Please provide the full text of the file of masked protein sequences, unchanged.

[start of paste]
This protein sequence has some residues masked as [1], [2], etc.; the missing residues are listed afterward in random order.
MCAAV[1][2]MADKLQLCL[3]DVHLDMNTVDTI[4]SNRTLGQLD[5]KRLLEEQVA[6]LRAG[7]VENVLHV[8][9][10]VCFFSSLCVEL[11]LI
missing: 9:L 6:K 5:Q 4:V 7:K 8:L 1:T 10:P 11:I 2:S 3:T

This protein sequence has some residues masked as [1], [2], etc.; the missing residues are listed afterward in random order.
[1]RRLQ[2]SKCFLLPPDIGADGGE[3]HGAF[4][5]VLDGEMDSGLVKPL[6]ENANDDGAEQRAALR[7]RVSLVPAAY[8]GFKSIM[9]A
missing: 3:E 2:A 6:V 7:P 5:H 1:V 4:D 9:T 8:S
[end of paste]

This protein sequence has some residues masked as [1], [2], etc.; the missing residues are listed afterward in random order.
MCAAV[1][2]MADKLQLCL[3]DVHLDMNTVDTI[4]SNRTLGQLD[5]KRLLEEQVA[6]LRAG[7]VENVLHV[8][9][10]VCFFSSLCVEL[11]LI
missing: 9:L 6:K 5:Q 4:V 7:K 8:L 1:T 10:P 11:I 2:S 3:T

This protein sequence has some residues masked as [1], [2], etc.; the missing residues are listed afterward in random order.
[1]RRLQ[2]SKCFLLPPDIGADGGE[3]HGAF[4][5]VLDGEMDSGLVKPL[6]ENANDDGAEQRAALR[7]RVSLVPAAY[8]GFKSIM[9]A
missing: 3:E 2:A 6:V 7:P 5:H 1:V 4:D 9:T 8:S